A lot of fiction is about super heroes of varying degrees. Some of it is explicit to the point of being over the top, like many famous comic books and the movies based on them, but a lot of it is more subtle. So there’s this whole range, everything from barely super, like when Mr. Smith goes to Washington and learns that he can stand up to the system, to something a little more explicit, like King Arthur pulling Excalibur out of the stone, to the essentially magical nature of Superman. I asked God if we were attracted to this sort of thing because of a distant racial memory of a time when he was a lot more active in our daily lives on Earth, to a time maybe when we had occasional glimpses of the goings-on on Mt. Olympus and Heroes really were the offspring of Man and God.

He just sort of shook his head at first, as if to tell me that sometimes I just let my imagination get carried away, but I pressed the issue, I wanted a real answer.

Finally, he told me that I was dreaming too big, looking too far. If I wanted to see the real prototype for super heroes I only needed to look back as far as when I was a small child. When we start out our lives are parents are magical to us. They can do anything and they can protect us from anything. As we get a little older they seem to see right through us, look into our cores and see not just the things we try to hide from them but our motivations too. They mete out justice. They answer every question.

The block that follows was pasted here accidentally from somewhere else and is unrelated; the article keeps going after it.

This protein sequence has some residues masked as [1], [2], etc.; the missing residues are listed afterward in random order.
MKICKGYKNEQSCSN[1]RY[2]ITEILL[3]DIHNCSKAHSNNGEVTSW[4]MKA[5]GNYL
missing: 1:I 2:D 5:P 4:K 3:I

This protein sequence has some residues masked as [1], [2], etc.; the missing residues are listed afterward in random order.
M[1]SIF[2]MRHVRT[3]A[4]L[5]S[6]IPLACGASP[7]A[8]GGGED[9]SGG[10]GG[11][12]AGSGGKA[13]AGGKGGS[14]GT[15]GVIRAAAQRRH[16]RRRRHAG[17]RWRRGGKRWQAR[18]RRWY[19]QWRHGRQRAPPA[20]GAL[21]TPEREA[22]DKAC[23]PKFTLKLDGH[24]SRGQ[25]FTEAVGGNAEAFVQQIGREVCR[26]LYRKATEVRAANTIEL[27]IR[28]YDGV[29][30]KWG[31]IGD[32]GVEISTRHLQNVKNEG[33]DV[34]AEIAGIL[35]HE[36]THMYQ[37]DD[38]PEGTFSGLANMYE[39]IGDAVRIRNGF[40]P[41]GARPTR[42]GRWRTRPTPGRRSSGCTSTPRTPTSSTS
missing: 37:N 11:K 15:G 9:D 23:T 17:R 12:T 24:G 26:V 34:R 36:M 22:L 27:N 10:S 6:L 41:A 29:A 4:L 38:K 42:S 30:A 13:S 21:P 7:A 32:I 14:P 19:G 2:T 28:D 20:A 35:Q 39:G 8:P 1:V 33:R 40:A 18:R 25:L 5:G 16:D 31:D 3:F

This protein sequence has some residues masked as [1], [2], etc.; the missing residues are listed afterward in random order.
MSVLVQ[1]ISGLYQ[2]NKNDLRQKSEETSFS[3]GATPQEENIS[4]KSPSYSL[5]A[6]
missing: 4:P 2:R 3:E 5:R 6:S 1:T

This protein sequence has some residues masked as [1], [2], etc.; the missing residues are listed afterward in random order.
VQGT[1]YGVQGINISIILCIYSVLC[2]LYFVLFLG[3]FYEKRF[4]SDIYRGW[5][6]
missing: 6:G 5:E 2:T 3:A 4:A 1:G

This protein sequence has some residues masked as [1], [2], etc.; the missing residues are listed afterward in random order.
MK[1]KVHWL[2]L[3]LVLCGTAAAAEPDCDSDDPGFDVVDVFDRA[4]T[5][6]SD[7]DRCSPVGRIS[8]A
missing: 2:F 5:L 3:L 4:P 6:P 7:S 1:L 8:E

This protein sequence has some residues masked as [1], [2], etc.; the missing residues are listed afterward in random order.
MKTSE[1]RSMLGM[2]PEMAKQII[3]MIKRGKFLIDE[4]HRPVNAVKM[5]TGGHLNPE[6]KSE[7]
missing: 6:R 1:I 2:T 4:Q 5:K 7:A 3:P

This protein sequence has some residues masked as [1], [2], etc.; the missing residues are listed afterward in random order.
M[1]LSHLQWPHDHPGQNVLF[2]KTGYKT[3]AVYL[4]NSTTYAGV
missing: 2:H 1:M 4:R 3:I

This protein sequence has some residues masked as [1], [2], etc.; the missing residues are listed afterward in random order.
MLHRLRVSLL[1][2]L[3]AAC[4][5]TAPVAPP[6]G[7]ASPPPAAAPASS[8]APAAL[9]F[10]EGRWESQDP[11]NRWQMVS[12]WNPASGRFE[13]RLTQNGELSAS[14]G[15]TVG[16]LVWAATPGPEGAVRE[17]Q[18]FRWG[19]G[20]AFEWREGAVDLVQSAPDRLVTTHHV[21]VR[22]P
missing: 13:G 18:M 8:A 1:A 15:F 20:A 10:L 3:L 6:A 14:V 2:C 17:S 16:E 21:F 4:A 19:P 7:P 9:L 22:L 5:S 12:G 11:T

So just as we learn to live on our own, to go beyond needing our mothers and fathers, we can learn that even though we don’t need heroes in our daily lives, they can still make for good entertainment.

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1 Comment

Comment by BobGod
On February 23, 2007 at 2:25 pm

Strange – psychology tells us that superheroes (and the gods from mount olympus) are fantasy wish fulfilment to compensate from parental separation anxieties.

My parents, on the other hand, said that comics were a waste of my money.


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